Why You Should Try Rebounding and How to Get Started?
Rebounding is a type of aerobic exercise that is performed while jumping on a mini-trampoline. Jumps can be fast or slow, and can be mixed with rest or aerobic stepping.
Rebounding can help work the muscles in the legs, increase your endurance, and strengthen your bones, among a number of other benefits. This type of exercise is gaining popularity because it’s gentle on the joints but allows you to work your cardiovascular system without taxing the body.
Read on to learn about the benefits of rebounding, plus safety tips and more.
Rebounding is a low-impact cardiovascular exercise. It’s generally appropriate for people of all ages, from children to older adults.
Following are some additional benefits of rebounding:
- Works the abdominal (core), leg, buttock, and deep back muscles.
- May help improve endurance
- May stimulate the lymphatic system. Rebounding may help your body flush out toxins, bacteria, dead cells, and other waste products.
- May help improve balance, coordination, and overall motor skills.
- Supports bone density, bone strength, and
bone formation, while decreasing bone resorption Trusted Source, so it may be a good option if you have osteoporosis. Bouncing puts small amounts of pressure on the bones, which helps them grow stronger.
- May support pelvic floor health, according to anecdotal reports. Bouncing works the muscles of the deep core that help prevent urinary incontinence and stabilize hip joints.
- As with any exercise, it’s a good idea to ask your doctor before you start rebounding. While mini-trampolines do help absorb some of the force you might experience with traditional land exercises, like running, this type of exercise may not be appropriate if you’ve had previous surgeries or have other medical concerns.
- When using a mini-trampoline:
- Check to ensure that your trampoline is in working order and on a stable surface before each workout to reduce risk for falls or other injury.
- Move the trampoline away from the wall or other objects, like furniture.
- Be sure to do different types of moves on your trampoline so you don’t overuse the same muscles each time you work out.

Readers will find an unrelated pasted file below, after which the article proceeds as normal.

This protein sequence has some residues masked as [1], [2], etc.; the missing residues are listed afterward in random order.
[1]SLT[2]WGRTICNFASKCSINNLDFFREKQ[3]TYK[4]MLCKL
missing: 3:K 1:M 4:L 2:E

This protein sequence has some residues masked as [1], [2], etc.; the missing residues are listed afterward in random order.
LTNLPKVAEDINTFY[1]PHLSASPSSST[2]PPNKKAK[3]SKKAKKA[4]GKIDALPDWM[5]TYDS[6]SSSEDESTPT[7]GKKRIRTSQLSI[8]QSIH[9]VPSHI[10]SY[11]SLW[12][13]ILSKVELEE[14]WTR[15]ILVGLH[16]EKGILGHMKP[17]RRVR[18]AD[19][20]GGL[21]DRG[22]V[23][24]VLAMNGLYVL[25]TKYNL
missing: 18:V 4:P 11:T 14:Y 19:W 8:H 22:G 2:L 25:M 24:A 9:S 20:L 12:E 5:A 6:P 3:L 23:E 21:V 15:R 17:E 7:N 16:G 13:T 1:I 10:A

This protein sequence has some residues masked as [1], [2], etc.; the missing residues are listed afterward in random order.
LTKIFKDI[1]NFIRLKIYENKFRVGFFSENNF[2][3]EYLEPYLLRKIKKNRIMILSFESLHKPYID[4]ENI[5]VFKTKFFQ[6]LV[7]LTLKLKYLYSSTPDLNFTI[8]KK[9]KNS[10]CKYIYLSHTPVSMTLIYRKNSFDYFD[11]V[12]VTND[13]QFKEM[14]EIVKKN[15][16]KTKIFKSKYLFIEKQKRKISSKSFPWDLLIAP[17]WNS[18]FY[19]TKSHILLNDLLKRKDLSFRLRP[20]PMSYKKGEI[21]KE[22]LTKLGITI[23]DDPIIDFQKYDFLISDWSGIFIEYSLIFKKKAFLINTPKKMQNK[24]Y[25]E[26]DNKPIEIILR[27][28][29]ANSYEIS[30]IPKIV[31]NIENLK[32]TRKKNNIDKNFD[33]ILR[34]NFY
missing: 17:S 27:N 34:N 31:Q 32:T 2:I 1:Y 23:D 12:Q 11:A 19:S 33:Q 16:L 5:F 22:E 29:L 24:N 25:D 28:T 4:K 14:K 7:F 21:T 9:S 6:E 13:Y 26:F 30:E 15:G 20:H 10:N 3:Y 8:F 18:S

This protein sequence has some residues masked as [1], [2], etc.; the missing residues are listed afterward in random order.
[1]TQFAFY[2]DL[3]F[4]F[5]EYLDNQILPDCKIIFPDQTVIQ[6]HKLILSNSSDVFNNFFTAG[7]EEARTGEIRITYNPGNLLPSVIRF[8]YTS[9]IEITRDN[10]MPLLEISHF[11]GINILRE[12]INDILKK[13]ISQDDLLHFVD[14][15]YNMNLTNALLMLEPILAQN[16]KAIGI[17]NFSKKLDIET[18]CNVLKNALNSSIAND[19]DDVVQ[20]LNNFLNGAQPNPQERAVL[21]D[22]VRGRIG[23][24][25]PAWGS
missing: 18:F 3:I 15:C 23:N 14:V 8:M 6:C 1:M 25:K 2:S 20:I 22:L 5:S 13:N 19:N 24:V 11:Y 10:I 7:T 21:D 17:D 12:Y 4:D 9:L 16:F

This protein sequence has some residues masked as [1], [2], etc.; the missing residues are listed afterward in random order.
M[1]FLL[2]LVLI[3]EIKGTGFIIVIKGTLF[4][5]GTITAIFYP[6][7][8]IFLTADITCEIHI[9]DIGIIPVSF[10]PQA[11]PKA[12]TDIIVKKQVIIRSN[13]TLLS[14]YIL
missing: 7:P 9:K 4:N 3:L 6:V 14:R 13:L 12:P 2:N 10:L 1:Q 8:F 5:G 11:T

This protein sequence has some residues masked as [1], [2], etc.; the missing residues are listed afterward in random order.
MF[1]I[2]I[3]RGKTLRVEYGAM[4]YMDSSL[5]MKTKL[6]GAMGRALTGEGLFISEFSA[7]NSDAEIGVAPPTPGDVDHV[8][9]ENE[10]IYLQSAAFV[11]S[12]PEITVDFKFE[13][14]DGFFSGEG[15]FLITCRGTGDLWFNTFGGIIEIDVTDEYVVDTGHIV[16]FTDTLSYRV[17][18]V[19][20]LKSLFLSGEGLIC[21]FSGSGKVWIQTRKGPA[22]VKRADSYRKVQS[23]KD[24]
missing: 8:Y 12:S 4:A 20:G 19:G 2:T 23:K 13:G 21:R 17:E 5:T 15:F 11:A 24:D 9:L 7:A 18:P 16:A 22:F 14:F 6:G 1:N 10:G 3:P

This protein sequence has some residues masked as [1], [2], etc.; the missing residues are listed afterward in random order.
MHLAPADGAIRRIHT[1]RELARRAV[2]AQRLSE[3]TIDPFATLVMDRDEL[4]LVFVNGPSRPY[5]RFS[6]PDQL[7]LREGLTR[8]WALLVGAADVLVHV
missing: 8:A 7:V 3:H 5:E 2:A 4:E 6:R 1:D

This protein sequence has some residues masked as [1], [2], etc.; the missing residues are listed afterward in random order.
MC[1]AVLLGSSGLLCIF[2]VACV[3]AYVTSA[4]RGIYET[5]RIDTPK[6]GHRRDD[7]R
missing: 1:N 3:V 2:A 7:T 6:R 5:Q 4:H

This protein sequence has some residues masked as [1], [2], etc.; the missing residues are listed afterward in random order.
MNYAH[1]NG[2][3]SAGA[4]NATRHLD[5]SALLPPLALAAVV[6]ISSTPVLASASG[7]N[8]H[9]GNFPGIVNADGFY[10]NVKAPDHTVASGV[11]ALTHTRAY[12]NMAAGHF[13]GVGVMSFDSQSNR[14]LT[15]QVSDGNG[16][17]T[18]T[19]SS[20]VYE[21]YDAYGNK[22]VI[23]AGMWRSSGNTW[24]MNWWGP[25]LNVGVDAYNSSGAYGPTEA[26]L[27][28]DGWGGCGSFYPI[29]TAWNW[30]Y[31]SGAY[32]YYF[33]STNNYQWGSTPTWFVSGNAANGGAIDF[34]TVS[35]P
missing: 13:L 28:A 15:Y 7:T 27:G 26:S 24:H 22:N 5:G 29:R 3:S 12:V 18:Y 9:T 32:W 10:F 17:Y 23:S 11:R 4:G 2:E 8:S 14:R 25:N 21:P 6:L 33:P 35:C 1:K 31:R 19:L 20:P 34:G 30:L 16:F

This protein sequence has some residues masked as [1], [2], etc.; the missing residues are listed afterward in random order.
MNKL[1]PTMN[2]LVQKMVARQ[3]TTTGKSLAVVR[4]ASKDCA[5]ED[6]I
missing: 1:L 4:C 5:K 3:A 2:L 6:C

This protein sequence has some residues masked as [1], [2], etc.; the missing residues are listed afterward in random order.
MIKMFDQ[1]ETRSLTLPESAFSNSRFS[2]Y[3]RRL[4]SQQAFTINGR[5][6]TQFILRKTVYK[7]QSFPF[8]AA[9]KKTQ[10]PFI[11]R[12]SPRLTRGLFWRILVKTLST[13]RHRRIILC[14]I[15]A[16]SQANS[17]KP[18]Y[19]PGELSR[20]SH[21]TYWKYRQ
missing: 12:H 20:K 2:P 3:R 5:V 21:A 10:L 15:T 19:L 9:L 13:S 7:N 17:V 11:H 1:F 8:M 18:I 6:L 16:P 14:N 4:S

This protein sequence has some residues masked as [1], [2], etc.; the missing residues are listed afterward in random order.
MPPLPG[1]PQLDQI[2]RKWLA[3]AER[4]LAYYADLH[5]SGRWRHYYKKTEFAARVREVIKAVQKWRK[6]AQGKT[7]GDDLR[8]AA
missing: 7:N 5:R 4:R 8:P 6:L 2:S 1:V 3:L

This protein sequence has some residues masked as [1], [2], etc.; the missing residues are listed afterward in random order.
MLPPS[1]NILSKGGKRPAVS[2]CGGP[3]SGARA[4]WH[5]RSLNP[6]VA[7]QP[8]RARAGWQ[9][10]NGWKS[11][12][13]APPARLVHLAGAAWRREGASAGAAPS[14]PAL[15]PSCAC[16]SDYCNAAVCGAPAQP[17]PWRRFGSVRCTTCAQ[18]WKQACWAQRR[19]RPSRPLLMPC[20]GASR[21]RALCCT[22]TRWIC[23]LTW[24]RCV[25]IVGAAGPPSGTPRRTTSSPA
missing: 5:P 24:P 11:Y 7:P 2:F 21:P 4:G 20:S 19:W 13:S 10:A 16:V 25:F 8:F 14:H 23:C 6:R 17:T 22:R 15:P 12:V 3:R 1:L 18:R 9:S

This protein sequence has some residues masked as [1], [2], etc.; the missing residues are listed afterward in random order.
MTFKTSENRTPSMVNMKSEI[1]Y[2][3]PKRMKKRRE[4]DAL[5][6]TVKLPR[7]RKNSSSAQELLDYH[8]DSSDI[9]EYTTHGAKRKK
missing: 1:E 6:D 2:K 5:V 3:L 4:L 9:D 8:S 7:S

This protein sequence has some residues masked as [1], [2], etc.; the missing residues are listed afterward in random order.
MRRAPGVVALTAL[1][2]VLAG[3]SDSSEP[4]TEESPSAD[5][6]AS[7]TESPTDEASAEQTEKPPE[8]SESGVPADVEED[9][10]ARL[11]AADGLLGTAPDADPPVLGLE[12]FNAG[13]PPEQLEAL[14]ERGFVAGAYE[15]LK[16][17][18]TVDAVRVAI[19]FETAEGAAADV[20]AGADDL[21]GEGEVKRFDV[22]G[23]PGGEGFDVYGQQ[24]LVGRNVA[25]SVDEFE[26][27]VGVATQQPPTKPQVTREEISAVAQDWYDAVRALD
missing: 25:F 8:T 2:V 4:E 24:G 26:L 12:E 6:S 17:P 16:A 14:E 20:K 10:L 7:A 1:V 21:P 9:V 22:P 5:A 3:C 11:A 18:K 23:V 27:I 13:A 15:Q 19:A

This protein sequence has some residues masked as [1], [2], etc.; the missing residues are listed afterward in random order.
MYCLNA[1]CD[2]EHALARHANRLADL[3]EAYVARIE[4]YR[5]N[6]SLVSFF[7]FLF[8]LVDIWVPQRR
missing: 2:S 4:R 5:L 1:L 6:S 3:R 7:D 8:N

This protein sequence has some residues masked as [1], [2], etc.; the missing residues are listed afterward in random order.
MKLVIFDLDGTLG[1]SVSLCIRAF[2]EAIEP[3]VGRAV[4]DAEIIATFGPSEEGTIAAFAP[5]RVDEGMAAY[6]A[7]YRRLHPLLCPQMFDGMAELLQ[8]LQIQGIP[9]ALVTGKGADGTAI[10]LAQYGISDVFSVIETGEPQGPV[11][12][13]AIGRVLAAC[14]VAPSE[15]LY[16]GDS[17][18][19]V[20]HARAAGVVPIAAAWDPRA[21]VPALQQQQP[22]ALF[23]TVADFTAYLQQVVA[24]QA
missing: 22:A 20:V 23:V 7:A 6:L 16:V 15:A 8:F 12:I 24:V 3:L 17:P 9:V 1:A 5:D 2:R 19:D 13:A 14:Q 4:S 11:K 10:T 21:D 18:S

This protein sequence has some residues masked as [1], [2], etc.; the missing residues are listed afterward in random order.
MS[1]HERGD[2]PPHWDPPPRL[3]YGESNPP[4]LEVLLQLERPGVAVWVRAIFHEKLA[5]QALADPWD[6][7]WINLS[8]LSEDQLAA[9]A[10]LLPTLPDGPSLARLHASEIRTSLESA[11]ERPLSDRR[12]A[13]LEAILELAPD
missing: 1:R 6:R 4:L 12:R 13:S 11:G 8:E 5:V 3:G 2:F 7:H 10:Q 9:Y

- Consider purchasing a trampoline with a handlebar for extra stability and balance.
- If you have small children, store your trampoline away when not in use or otherwise be sure to supervise children who may play on or around it.
- Stop jumping immediately if you notice any shortness of breath, pain, or other warning signs with your health.
You may feel a bit dizzy or lightheaded after your first few times on a mini-trampoline. Your body may just need some time to adjust to this new type of movement, but you should still stop working out if you feel faint or dizzy. If these feelings continue for several workout, contact your doctor.
To try rebounding on your own, you’ll need to purchase a mini-trampoline for home use or join a gym that provides them.
If you plan to purchase one, keep in mind that there are many different types of trampolines. Be sure to choose an adult model that is small enough to fit in a corner of your home. It may be helpful to double check measurements before ordering.
What to look for in a mini-trampoline
It should be able to hold adult weight, at minimum 80 to 150 kgs. You’ll likely notice that larger trampolines can support more weight.
Quiet performance, meaning the springs don’t make noise when you bounce, is another nice feature.
If you’re short on space, you may want to consider a foldable model that easily stows away. There are also some mini-trampolines that come with a handlebar, which can be handy if you’re a beginner. You may even come across a few that come with a built-in tracker to record things like your jumps per minute and calories burned.